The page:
Participants were recruited in phases to ensure an adequate number of responses was reached, all phases included snowball sampling technique. The study was announced on the www.allnurses.com website with a hyperlink to the survey included in the announcement. In the second phase announcements of the study including a hyperlink to the survey were made available through the researcher’s social media accounts including Twitter, LinkedIn, and Facebook. The third phase consisted of a blast email sent to the nursing students at the Christine E. Lynn College of Nursing at Florida Atlantic University.
Data was collected by electronic survey hosted by SurveyMonkey.
The participants were asked to write about an episode of workplace mistreatment from a colleague that occurred in the last 30 days. The second part of the instrument includes 29 items related to patient care which the participant answers based on the story just written.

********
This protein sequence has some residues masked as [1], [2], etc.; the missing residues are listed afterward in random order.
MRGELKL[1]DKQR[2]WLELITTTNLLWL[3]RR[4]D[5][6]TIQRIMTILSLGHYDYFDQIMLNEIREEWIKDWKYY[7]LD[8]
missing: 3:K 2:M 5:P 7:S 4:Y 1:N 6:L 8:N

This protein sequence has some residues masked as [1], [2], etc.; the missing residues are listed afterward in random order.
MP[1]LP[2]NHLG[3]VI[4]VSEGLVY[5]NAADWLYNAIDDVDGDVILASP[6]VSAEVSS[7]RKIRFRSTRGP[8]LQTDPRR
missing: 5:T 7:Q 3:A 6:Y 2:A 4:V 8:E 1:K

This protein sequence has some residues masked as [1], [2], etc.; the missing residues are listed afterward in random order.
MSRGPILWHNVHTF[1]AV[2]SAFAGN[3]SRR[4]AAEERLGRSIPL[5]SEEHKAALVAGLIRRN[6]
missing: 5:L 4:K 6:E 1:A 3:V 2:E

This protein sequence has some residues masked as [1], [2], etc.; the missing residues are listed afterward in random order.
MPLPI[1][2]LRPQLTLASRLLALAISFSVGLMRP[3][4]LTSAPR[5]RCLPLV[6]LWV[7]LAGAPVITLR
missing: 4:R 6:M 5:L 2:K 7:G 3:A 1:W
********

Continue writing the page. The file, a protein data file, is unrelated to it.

Descriptive statistics was calculated to capture participant demographics. Narratives were analyzed using directed content analysis. Stories of workplace mistreatment were evaluated to determine which of the six categories provided by the social justice as well-being model and noted: health, personal security, reasoning, respect, attachment, and self-determination. The total of threatened dimensions of well-being were calculated for each story. To enhance trustworthiness of the results peer debriefing was used and an experienced researcher also read 20% of the narratives to determine inter-rater agreement.